Community reforestation projects have also been piloted as a means of achieving adaptation and mitigation gains, while at the same time ensuring socio-economic upliftment of poor communities. These types of interventions are particularly significant given the high levels of unemployment in the city and demonstrate how the concept of climate change adaptation can be mainstreamed through its association with critical new emerging concepts such as the ‘green economy’.
The urban management interventions featured in the adaptation workstream include a pilot green roof project (to test the local impact of green roofs on temperature reduction and stormwater runoff), sea level rise modelling and the development of a Green Guideline Series (booklets focusing on water, energy, landscaping and waste management) as part of the local greening programme for the 2010 Fifa Soccer World CupTM. These have all been critical in catalysing debate about the possibilities of new urban typologies and new forms of urban management. It has been critical to translate this transformative thinking into practice through pilot projects (e.g. green roof, greening of the World CupTM Stadium, etc.) in order that their potential impact can be more readily understood.
Mainstreaming has also been a critical concern of the MCPP. To this end a GIS based tool has been developed to facilitate the incorporation of climate change considerations into the city’s spatial planning. This process has highlighted the difficulty of developing easy-to-use, accurate, local level analytical tools. Also significant has been the incorporation of the need for a Municipal Climate Protection Programme into the city’s core planning document, the IDP (the integrated development plan). Related institutional outcomes include the creation of a new, dedicated climate protection branch and networking amongst relevant city departments to develop a city-wide climate protection function.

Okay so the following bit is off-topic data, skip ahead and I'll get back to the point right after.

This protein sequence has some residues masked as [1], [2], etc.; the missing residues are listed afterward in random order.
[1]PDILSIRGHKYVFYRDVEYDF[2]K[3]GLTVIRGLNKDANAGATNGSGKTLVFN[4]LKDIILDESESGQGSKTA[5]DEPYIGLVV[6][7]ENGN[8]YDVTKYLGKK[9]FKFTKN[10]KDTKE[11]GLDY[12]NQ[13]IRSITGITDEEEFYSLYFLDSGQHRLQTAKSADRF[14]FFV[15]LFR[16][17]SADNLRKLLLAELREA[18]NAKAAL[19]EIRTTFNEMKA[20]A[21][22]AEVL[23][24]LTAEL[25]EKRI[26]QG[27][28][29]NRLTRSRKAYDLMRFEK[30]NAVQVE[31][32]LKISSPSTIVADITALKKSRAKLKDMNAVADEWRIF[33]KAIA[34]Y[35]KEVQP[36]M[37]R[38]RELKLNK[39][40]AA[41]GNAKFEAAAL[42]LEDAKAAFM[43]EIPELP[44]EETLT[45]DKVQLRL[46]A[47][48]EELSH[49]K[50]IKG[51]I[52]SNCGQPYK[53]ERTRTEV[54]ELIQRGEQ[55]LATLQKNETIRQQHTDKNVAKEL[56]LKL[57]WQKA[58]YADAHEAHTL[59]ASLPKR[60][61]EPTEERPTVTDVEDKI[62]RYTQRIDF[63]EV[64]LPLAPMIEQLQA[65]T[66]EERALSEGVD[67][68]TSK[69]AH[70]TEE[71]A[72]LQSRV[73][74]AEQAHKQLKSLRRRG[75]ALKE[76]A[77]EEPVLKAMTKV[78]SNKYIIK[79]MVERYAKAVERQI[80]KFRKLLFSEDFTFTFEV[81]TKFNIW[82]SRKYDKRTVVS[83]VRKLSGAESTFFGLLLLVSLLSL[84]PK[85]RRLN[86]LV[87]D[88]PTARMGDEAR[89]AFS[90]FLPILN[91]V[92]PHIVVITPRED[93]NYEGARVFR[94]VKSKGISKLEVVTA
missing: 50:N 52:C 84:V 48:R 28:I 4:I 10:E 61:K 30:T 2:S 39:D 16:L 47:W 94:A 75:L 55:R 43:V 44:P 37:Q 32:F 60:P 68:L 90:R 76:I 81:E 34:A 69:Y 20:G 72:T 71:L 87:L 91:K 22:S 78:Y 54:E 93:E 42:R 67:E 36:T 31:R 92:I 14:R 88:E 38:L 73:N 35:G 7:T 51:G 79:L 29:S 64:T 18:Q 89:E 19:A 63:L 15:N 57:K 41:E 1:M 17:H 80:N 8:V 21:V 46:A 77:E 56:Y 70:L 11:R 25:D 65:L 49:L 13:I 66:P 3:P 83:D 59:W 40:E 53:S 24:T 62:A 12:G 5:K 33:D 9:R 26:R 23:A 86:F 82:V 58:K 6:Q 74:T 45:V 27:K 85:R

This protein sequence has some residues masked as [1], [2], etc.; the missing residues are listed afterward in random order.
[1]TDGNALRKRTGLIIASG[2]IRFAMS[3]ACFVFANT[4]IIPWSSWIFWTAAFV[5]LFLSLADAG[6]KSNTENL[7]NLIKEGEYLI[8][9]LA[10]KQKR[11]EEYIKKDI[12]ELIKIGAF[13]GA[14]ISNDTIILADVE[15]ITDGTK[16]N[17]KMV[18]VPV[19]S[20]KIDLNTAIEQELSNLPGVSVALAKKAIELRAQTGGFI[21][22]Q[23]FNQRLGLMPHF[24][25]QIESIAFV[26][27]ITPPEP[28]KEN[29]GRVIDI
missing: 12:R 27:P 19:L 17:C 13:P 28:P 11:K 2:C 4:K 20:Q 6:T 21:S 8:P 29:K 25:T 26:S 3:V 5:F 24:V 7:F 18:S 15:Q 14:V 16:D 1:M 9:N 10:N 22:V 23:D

In the final analysis this strong and early focus on adaptation in Durban contrasts with the national and international focus on mitigation. This need to pursue urgent, goal-directed local level adaptation plans is, however, complicated by city governments lacking the competence and capacity to adapt to climate change in many cases. There is therefore a need to ensure that whatever adaptation funding currently exists or is put in place in future as a result on ongoing international negotiations, is directly accessible to local governments as well as national level governments. At the end of the day, while the causes of the climate change are global, the impacts are local and therefore actions to reverse the trends must be locally derived.
Dr. Debra Roberts currently heads the Environmental Planning and Climate Protection Department of eThekwini Municipality (Durban, South Africa). She is currently a lead author of Chapter 8, Urban Areas, of the Working Group II contribution to the Intergovernmental Panel on Climate Change (IPCC) Fifth Assessment Report, due for release in 2014. She is also a member of various international advisory bodies focused on climate change issues in cities (e.g. the Rockefeller Foundation’s Asian Cities Climate Change Resilience Network and the Intergovernmental Panel on Climate Changes’ Expert Panel on Human Settlements and Infrastructure). In addition she is vice-chair of UN-Habitat’s HS-NET Advisory Board which oversaw the production of the 2011 ‘Cities and Climate Change’ Global Report. Dr. Roberts has written widely in the fields of urban open space planning, environmental management and urban climate protection and has received numerous awards for her work.